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Colors in Chinese & Japanese Culture

Instructor: Christopher Muscato

Chris has a master's degree in history and teaches at the University of Northern Colorado.

In East Asia, colors have some very specific and important meanings. In this lesson, we're going to explore the traditional colors of China and Japan, and examine where they are similar and different.

Colors and Cultures

Red means stop. Green means go. Yellow means speed up and pretend you didn't notice that the light was about to change. In every culture, colors are more than just a pretty part of life. They have meaning. Different colors are used in different ways; they can indicate different things and carry some pretty strong messages. Some of this relates to human psychology (blue has a calming effect, while red is exciting), but much of it is cultural. One place where we can really see a strong association between color and meaning is in the East Asian cultures of China and Japan.

China

Color in Chinese culture has historically been more rooted in philosophy than nearly anywhere else in the world. Much of Chinese society was guided by unified cosmological philosophies, and the colors of art, architecture and daily life were no exception. It's important to note that Chinese artists and designers had access to a plethora of colors over the years, which changed according to the tastes and styles of each era, so for now we're focusing on the main five colors that define the Chinese aesthetic, both historically and today.

The Chinese color scheme is based around the five colors of black, red, 'grue', white, and yellow. These colors are associated with the cosmological philosophy of Taoism, which teaches the balance of cosmological forces to attain spiritual harmony. In Taoism, the cosmos is composed of five elements, each of which has a different relationship to spiritual forces. These can be balanced through the discipline of feng shui, in which elements and colors are used to control the flow of spiritual energy in a specific setting. That's the basic philosophy, now let's look at the actual colors.

Black

The first of China's traditional colors is black. Black is a neutral color and one of the two original colors of the universe (it's partner being it's opposite- white). Black is the color of the heavens, and considered sacred in that respect. In terms of the five elements, it is associated with water. Black appears frequently throughout Chinese art, which traditionally relied on black inks, and is still a major part of Chinese art and fashion today.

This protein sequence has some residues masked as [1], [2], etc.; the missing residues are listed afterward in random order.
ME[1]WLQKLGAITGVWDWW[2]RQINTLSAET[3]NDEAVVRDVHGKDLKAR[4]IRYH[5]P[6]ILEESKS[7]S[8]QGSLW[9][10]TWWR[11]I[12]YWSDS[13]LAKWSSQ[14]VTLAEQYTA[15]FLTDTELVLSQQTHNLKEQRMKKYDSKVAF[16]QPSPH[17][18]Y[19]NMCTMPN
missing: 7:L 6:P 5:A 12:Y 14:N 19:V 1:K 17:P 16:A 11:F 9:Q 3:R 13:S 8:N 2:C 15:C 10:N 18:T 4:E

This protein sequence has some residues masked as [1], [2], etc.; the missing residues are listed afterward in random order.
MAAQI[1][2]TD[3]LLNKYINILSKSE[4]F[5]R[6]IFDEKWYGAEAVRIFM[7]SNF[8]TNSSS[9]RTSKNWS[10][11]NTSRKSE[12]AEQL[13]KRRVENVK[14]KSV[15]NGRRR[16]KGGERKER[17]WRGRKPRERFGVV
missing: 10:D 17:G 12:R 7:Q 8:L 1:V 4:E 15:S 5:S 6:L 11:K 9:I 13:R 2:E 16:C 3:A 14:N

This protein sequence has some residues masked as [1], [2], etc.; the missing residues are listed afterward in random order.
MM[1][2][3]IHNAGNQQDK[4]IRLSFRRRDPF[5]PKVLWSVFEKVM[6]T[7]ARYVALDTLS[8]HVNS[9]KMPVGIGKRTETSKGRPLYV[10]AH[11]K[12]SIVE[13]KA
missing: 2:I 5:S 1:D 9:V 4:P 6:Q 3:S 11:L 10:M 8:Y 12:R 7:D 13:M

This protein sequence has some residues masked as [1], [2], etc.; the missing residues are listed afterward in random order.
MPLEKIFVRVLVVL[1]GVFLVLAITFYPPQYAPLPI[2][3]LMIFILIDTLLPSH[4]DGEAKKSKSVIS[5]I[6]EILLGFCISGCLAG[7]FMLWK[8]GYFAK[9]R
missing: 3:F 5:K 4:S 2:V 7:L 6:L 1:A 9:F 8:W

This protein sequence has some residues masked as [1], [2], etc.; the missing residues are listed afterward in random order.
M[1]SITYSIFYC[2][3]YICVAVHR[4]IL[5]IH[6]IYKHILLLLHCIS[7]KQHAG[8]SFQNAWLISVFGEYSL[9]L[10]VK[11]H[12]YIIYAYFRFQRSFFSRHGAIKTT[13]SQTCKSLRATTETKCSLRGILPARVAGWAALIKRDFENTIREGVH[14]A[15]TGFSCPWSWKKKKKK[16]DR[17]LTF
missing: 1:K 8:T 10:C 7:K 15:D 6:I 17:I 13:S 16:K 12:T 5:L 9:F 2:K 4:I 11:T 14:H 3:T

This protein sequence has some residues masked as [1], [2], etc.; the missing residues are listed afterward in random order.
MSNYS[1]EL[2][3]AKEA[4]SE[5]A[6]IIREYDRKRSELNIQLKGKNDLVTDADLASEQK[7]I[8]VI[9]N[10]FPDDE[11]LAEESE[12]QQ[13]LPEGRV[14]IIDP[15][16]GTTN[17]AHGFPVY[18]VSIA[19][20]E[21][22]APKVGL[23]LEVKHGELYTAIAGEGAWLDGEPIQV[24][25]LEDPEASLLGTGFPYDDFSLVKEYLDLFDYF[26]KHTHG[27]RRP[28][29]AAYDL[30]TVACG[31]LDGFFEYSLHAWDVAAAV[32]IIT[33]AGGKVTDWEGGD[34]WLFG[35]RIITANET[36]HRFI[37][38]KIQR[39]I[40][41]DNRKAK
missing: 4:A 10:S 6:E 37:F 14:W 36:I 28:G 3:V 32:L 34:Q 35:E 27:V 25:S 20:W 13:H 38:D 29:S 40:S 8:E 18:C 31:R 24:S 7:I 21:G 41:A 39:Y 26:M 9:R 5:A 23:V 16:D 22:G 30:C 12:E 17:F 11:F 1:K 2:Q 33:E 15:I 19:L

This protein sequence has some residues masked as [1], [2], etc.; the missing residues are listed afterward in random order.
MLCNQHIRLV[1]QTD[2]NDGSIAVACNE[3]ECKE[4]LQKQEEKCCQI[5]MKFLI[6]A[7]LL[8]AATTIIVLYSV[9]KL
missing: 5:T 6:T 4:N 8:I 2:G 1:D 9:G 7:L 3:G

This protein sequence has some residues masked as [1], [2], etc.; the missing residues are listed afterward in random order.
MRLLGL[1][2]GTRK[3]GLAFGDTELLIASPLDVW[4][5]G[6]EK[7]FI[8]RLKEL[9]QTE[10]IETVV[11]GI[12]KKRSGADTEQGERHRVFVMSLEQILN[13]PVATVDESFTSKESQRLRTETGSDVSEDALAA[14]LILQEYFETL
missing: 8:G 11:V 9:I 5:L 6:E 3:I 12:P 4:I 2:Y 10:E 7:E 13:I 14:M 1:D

Red

Next is red. Red is associated with fire and is believed to bring good luck and happiness. That's why it's so commonly used in festival decorations, notably those surrounding the lunar New Year celebrations. This auspicious color is traditionally prohibited in funerals. Today, red can be found widely across China. This is partly due to its historic legacy, but also because red is the traditional color associated with communism, so it's widely connected to China's communist government.

Red lanterns in China
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Grue

The next of China's traditional colors is what the Chinese call qing. There's no direct color for this in our lexicon, but it's most closely described as grue, a shade of green-blue. (Green-blue…gr-ue…get it?) Grue is associated with the element of wood and represents wealth and harmony.

Yellow

Yellow is the color of the earth, representing also the center of the cosmos. For this reason, yellow (or gold) was historically the color of the Chinese emperor. The emperor was the center of China, which (as anyone in historic China knew) was at the center of the universe. Yellow has also developed another meaning in China: in Chinese Buddhism yellow is a color representing both freedom or detachment and mourning.

Traditionally, yellow was the color of the emperor
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White

Finally, we get to white, associated with metal. White is the opposite of black, both balancing each other in the system of yin and yang. Historically, it was also the color of mourning, worn only in funerals. So, don't expect to find it as frequently in traditional Chinese art as the other colors.

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